Meanwhile, the Navy has turned its port at Guam's Apra Harbor into a home for two Los Angeles-class nuclear-powered attack submarines, with a third to come later this year. It also plans to refurbish wharves to accommodate aircraft carriers and to transform Guam into a base for its new Littoral Combat Ship (a shallow-draft stealth ship designed to operate close to shore) and Trident submarines. The Tridents, immense cold-war-era craft converted to fire Tomahawk cruise missiles, can also be used by Navy Special Operations Forces, who can set off on missions in mini-submarines launched through the Tridents' missile ports. Guam is already home to an undisclosed number of Navy SEALs, many of whom have seen duty in the war on terror, and their number will likely grow.
Guam's new capabilities, however, are designed for more than just low-intensity conflicts. The attack submarines that will soon be based there, for example, probably wouldn't be much use in a conflict with North Korea or Qaeda-allied terrorists in the Philippines; the presence of the subs, experts say, is clearly aimed at the possibility of a naval confrontation with China over the Taiwan Strait. Similarly, analysts argue, the stationing of F-22s and tanker planes on Guam points to the Pentagon's desire to ensure dominance in the air should it have to fight the Chinese. China's media often worry about just this scenario, but not everyone agrees that China is the main target of the Guam buildup. Evan Medeiros of the RAND Corporation says "the initial impetus and primary driver" were to restructure the U.S. military for the wide range of operations it now faces, from fighting the war on terror to chasing pirates and conducting humanitarian missions.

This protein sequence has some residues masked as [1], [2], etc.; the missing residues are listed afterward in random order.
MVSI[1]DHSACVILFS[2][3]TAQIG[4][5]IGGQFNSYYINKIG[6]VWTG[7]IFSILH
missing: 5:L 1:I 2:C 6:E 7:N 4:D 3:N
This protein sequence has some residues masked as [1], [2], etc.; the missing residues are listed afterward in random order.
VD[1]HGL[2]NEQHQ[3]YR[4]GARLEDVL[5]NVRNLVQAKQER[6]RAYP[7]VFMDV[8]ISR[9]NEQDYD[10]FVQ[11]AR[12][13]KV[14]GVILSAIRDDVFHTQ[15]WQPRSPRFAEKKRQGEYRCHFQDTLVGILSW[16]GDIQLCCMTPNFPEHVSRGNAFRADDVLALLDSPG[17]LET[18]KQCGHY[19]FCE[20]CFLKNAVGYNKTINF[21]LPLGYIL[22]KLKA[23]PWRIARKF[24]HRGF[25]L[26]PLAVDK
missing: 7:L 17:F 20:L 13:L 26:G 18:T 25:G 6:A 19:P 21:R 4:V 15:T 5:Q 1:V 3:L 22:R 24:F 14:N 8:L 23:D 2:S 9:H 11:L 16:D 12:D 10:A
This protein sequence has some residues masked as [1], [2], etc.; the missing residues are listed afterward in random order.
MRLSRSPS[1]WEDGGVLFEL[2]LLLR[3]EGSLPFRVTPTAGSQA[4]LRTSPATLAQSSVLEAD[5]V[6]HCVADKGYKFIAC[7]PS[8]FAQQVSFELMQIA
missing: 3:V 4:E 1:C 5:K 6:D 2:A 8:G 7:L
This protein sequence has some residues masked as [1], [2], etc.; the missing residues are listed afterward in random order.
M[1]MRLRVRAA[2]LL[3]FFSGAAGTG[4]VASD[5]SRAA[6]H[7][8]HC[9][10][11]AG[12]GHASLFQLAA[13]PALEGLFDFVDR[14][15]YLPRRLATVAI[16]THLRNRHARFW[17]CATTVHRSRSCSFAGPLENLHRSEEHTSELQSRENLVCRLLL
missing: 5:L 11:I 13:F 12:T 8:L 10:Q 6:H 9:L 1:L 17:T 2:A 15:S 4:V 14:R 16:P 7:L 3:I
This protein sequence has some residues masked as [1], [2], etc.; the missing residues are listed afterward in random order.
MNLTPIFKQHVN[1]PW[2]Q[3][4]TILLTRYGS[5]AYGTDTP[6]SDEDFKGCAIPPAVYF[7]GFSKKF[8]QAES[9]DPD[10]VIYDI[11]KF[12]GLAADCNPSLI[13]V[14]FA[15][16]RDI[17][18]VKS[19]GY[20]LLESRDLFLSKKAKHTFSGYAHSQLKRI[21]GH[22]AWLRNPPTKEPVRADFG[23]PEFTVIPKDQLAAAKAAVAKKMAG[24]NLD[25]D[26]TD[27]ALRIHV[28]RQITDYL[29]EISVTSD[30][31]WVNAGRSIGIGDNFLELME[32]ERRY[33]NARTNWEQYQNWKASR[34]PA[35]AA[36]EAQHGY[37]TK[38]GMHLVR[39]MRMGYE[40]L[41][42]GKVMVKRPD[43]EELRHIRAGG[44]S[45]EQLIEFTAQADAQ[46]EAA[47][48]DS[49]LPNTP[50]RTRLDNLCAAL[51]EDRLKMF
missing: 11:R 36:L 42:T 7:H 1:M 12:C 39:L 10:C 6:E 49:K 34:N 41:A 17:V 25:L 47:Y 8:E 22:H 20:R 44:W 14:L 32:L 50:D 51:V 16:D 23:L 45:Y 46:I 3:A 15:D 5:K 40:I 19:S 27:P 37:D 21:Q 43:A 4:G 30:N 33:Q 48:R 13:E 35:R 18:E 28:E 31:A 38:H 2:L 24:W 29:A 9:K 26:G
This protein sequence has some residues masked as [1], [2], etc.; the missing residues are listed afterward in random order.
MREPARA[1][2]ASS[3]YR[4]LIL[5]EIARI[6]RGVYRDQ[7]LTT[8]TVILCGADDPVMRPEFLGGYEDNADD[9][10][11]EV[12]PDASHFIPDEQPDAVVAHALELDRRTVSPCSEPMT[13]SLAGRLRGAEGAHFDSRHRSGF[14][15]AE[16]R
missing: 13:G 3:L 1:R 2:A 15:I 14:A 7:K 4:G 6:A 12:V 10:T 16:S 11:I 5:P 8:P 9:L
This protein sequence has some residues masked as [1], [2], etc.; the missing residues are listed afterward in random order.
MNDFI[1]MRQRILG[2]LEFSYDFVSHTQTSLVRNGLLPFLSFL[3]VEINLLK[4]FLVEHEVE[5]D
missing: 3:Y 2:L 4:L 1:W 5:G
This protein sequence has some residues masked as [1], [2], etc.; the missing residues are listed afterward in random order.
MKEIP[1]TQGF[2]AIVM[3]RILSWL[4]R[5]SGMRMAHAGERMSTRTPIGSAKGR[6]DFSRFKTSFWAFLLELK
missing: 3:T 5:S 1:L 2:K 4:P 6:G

In the complicated post-9/11 world, the United States believes it must be able to respond to various threats as flexibly as possible. This means keeping its forces close to the action. In the past that's required basing them in other countries' territories. But Guam offers an almost unique combination of a good location, excellent facilities (including a topnotch harbor, vast warehouses and massive airfields) and a lack of political restraints. As Kurt Campbell, a former White House staffer and Defense Department official now at the Center for a New American Security, says, "[Guam is] a point from which you can do a variety of things. And it's a place to remind people that you're still focused on the region."
Campbell points out that these secondary missions, such as protecting sea lanes, countering weapons proliferation and conducting relief missions, remain important; the U.S. military's humanitarian efforts after the tsunami of December 2005 gave a huge boost to the country's reputation in Asia. Brad Glosserman, executive director of Pacific Forum CSIS, a Hawaii-based think tank, agrees. The Asia-Pacific region, he says, "is a jigsaw puzzle where all the pieces are changing shape and size all the time. China's the big story--but there are also changes going in on Japan, India, South Korea, Taiwan."